Most people know it’s important to write a Will, even if they’re not planning on dying anytime soon. Just as important? Preparing enduring power of attorney.
“It’s never too early to set up enduring power of attorney, where you can choose who handles your affairs if you’re unable to,” says Jessie Legaree, an associate lawyer at RDM Lawyers LLP in Abbotsford. “It may not be enacted for decades, but it’s much easier and less costly to establish those roles before they’re needed.”
Who needs enduring power of attorney?
“A young person, or really anyone, who’s involved in an accident at home, or abroad when we’re allowed to travel,” Jessie says. “It could be a senior who’s unable to leave home because of the pandemic, or a parent who gets COVID-19. Giving a spouse, sibling, parent or close friend enduring power of attorney covers you in case of emergency.”
The next-best plan
If your loved-one doesn’t appoint enduring power of attorney and they lose capacity, Jessie says you should complete a committeeship application right away.
“Committeeship can enable you to manage your loved-one’s care and/or assets. But it can take months to be approved, so it’s best to speak with a lawyer early.”
Maybe you have a nonverbal sibling, or your parent has started showing signs of dementia. Organize committeeship now, before you need to access their assets to pay for home care or have to look at other options, including selling the family home. Committeeship applications take time, so the earlier you get started the better.
6 steps to completing a comitteeship application
- Gather documents. Do you know your loved-one’s assets? Collecting paperwork is challenging at the best of times. It’s even harder if you don’t know the specifics of accounts, investments and property.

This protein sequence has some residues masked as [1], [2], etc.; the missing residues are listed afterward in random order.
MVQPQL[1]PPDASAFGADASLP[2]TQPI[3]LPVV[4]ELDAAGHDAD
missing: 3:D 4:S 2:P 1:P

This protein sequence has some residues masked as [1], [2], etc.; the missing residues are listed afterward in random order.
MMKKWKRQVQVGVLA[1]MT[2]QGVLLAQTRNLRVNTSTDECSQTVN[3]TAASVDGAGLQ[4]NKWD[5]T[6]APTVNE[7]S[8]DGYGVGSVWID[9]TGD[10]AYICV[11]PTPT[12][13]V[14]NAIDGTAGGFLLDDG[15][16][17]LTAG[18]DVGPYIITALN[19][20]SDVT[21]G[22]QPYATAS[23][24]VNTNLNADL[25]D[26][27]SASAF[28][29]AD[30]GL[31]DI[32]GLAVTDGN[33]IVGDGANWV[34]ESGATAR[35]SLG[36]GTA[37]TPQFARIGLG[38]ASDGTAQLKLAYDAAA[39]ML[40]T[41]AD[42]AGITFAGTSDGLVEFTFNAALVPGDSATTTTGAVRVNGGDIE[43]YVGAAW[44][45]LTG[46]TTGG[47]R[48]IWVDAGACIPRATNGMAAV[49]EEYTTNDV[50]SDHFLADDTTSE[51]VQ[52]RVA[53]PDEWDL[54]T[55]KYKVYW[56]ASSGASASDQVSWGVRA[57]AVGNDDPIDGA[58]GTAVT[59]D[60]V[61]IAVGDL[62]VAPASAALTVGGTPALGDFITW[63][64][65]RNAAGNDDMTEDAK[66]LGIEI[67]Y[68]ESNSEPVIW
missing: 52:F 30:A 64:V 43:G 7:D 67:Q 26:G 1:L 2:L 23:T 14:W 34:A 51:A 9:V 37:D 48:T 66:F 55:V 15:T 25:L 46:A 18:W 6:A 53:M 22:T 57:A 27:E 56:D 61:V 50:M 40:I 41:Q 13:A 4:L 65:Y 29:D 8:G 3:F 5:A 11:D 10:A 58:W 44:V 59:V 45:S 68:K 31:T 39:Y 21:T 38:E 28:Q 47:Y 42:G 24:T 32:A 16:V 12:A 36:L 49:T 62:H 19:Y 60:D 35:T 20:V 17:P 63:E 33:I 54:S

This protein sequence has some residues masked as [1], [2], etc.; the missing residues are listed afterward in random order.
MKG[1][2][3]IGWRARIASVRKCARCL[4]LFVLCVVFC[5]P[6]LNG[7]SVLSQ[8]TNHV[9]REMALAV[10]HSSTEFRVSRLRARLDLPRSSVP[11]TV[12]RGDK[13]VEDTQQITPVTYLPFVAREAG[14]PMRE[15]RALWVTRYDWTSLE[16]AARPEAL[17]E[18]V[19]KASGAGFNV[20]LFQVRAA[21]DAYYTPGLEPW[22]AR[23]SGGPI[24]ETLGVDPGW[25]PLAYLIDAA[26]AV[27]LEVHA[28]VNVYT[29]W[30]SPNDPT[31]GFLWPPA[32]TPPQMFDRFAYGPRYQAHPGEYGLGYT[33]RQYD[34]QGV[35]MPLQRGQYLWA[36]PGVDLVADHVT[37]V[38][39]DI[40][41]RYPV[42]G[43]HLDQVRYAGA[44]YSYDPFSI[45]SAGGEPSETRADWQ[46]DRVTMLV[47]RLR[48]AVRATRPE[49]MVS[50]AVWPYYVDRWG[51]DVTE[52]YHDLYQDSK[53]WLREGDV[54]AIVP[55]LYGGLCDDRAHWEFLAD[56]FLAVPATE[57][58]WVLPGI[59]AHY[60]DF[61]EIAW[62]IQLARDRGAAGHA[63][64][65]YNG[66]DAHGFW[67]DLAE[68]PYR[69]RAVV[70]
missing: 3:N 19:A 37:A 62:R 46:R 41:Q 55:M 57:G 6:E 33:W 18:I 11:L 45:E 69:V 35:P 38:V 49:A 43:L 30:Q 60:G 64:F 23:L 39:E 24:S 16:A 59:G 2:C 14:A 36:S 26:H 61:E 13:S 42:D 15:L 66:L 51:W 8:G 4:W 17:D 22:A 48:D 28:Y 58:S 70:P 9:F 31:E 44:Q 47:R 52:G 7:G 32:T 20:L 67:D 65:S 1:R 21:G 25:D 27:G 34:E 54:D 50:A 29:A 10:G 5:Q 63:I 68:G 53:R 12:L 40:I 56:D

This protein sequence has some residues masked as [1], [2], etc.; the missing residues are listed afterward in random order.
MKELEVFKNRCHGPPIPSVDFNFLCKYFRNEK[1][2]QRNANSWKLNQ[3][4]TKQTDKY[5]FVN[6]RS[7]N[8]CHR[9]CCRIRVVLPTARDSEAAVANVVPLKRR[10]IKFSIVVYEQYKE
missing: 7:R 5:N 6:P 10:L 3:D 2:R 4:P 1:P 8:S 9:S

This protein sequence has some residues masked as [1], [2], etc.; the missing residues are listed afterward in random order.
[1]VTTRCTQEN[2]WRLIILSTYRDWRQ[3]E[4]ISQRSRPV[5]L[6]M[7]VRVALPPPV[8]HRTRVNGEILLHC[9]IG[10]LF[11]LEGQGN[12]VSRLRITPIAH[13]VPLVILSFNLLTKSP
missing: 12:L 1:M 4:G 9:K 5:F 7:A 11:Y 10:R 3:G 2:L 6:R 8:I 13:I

- Prove you’re trustworthy. “If you’re named as executor in your loved-one’s Will, that’s a good start,” Jessie says. “This shows that they’ve already expressed trust in you.” Be aware though, she adds, that if you’ve ever filed for bankruptcy, that may make things more complicated because the court may question your management skills.
- Explain why you’re the person for the job. Does everyone in your family get along? Is anyone contesting your application? “The court’s goal is to protect the person whose assets and care plan is in question,” Jessie says. “If the court isn’t convinced that you have the skills and family trust, a judge may appoint a public guardian to step in.”
- Arrange doctors’ visits. Two different doctors will have to assess your loved-one. Both doctors will swear an affidavit that your loved-one is incompetent and there is not likeliness of regaining competency. “The pandemic has made doctor’s visits to care homes even more challenging,” Jessie says.
- Create a care and asset plan and swear an affidavit. You’ll have to outline what you’re planning to do with your loved-one’s assets and how you plan to continue their care. For example, how often can you visit them? Where do you think your loved one should live? The court needs to know.
- Go to court. Both the judge and the public guardian will review your case before coming to a decision, and your family members will also be given an opportunity to respond.
The sooner you look at getting a committeeship application underway the better, says Jessie. The process itself can take several months, adding a layer of stress and uncertainty to what may already be a difficult and emotional time.
Ready to set up enduring power of attorney, or submit a committeeship application? Reach out to Jessie Legaree and the estate litigation team at RDM Lawyers LLP, Abbotsford’s premiere law firm since 1971. Make an appointment at rdmlawyers.com/contact or call 604-853-0774.